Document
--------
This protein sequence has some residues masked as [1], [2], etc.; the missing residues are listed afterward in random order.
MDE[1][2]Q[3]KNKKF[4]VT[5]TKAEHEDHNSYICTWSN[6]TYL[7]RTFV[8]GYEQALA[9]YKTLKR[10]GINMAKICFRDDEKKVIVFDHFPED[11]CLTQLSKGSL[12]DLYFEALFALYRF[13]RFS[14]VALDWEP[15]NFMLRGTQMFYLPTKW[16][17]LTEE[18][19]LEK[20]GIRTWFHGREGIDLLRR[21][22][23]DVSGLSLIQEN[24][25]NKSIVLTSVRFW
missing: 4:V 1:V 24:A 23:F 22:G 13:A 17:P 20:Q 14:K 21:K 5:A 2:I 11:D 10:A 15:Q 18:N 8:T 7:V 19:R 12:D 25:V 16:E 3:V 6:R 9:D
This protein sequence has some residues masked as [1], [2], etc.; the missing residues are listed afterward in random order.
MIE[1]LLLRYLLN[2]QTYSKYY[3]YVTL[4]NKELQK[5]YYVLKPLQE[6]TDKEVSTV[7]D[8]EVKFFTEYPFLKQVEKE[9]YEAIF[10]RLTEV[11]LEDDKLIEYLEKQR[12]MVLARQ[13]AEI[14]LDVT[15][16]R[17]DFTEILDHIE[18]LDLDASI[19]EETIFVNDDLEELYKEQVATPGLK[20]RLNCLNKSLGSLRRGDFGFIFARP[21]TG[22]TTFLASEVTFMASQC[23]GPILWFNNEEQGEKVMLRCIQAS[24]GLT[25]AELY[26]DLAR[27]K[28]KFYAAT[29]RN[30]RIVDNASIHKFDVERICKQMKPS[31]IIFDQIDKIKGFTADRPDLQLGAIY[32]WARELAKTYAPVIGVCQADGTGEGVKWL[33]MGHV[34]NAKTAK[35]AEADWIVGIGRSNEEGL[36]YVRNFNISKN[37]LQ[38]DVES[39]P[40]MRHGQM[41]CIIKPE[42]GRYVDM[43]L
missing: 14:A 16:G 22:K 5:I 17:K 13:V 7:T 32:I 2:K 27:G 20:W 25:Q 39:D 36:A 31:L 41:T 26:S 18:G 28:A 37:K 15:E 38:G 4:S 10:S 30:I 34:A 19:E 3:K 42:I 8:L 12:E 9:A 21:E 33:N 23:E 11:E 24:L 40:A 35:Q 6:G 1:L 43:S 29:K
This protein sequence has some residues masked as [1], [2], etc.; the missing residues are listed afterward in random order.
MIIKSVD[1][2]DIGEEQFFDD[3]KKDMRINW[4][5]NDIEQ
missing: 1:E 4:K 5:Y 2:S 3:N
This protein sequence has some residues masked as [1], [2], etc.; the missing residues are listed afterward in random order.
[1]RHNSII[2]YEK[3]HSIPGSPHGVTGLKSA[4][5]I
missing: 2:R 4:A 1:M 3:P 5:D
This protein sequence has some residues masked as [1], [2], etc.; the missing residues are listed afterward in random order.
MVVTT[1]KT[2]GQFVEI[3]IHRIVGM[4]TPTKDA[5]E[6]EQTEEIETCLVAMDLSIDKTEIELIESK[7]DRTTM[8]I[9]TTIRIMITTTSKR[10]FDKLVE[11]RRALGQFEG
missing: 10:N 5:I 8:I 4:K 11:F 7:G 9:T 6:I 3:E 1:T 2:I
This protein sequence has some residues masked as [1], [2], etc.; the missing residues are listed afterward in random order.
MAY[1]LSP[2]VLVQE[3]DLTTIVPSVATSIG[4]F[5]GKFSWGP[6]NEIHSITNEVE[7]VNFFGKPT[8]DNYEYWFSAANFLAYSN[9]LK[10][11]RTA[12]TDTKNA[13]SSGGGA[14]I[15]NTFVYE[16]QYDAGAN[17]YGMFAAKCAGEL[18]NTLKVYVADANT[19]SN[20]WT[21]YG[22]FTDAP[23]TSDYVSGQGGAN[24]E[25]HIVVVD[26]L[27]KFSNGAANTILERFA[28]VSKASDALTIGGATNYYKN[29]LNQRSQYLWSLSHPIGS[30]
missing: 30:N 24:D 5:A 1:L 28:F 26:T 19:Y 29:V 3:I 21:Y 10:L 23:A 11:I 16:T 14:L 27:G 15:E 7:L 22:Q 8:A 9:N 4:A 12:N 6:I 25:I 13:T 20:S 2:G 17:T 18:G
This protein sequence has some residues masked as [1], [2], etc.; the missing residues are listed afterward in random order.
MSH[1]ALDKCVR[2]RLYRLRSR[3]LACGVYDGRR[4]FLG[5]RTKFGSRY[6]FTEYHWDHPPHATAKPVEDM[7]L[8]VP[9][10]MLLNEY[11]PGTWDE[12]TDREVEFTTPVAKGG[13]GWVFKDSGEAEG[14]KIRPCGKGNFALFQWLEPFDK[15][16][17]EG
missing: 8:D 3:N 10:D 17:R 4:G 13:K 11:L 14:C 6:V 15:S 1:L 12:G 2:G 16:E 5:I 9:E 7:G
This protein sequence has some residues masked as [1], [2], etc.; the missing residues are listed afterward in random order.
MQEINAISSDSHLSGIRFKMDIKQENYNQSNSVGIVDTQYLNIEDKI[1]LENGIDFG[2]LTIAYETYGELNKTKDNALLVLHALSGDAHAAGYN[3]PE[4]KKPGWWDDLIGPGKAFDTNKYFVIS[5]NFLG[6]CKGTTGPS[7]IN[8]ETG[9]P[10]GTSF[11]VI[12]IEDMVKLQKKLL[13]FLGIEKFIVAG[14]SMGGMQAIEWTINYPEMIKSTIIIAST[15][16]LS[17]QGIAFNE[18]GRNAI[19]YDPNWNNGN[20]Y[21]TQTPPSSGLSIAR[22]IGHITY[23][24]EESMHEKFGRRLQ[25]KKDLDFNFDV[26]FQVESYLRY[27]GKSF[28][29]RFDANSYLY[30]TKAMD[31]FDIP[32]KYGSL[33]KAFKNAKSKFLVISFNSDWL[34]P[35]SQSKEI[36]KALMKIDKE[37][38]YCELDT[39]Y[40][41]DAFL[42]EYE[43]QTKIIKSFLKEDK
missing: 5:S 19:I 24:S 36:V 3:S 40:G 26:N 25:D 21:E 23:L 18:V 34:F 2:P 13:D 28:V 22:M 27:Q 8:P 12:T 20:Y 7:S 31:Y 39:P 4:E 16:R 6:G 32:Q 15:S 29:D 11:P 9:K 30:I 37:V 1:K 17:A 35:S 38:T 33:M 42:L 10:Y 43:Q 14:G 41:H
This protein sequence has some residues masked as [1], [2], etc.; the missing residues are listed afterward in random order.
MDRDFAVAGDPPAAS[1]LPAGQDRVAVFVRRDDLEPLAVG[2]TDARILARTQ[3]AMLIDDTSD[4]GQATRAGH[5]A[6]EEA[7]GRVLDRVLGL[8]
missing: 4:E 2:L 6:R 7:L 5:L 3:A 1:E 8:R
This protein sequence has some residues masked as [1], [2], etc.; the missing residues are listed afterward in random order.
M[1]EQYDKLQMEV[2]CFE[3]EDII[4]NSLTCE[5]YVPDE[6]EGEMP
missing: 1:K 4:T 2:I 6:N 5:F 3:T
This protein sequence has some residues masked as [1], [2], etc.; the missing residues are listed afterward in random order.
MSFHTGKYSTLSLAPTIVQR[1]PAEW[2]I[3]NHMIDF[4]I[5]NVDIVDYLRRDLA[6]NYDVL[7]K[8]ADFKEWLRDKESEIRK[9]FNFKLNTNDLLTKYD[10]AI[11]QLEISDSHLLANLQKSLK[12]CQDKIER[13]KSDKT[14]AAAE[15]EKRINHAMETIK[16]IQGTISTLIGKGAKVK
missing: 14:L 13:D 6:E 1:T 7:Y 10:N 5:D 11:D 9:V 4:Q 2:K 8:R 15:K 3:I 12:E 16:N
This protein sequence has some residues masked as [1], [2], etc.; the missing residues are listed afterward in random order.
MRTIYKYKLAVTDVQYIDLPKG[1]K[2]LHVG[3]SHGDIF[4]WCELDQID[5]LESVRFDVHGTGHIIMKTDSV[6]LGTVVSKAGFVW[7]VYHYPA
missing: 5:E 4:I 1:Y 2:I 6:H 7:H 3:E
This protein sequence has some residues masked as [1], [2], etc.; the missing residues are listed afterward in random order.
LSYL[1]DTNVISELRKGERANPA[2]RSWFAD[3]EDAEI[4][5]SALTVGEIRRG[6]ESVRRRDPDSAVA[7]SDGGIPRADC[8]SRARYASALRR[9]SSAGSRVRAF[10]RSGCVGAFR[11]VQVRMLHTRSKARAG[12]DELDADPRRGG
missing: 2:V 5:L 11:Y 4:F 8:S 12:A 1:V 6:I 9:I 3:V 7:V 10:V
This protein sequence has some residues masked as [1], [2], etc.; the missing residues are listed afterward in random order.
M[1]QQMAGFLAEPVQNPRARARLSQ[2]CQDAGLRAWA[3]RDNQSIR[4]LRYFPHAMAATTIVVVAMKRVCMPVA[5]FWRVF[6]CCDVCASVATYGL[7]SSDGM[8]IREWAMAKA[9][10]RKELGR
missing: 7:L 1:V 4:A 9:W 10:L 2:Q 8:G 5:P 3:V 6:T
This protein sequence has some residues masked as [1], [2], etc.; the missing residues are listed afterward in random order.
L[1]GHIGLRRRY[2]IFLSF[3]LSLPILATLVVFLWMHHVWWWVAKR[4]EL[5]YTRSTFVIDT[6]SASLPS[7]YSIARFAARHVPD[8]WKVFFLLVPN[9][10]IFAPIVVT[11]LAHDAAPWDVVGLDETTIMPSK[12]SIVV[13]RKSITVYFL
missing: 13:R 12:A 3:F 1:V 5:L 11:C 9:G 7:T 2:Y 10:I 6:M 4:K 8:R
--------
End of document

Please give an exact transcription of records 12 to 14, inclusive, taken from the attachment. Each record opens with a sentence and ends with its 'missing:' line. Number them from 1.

This protein sequence has some residues masked as [1], [2], etc.; the missing residues are listed afterward in random order.
MRTIYKYKLAVTDVQYIDLPKG[1]K[2]LHVG[3]SHGDIF[4]WCELDQID[5]LESVRFDVHGTGHIIMKTDSV[6]LGTVVSKAGFVW[7]VYHYPA
missing: 5:E 4:I 1:Y 2:I 6:H 7:H 3:E
This protein sequence has some residues masked as [1], [2], etc.; the missing residues are listed afterward in random order.
LSYL[1]DTNVISELRKGERANPA[2]RSWFAD[3]EDAEI[4][5]SALTVGEIRRG[6]ESVRRRDPDSAVA[7]SDGGIPRADC[8]SRARYASALRR[9]SSAGSRVRAF[10]RSGCVGAFR[11]VQVRMLHTRSKARAG[12]DELDADPRRGG
missing: 2:V 5:L 11:Y 4:F 8:S 12:A 1:V 6:I 9:I 3:V 7:V 10:V
This protein sequence has some residues masked as [1], [2], etc.; the missing residues are listed afterward in random order.
M[1]QQMAGFLAEPVQNPRARARLSQ[2]CQDAGLRAWA[3]RDNQSIR[4]LRYFPHAMAATTIVVVAMKRVCMPVA[5]FWRVF[6]CCDVCASVATYGL[7]SSDGM[8]IREWAMAKA[9][10]RKELGR
missing: 7:L 1:V 4:A 9:W 10:L 2:Q 8:G 5:P 3:V 6:T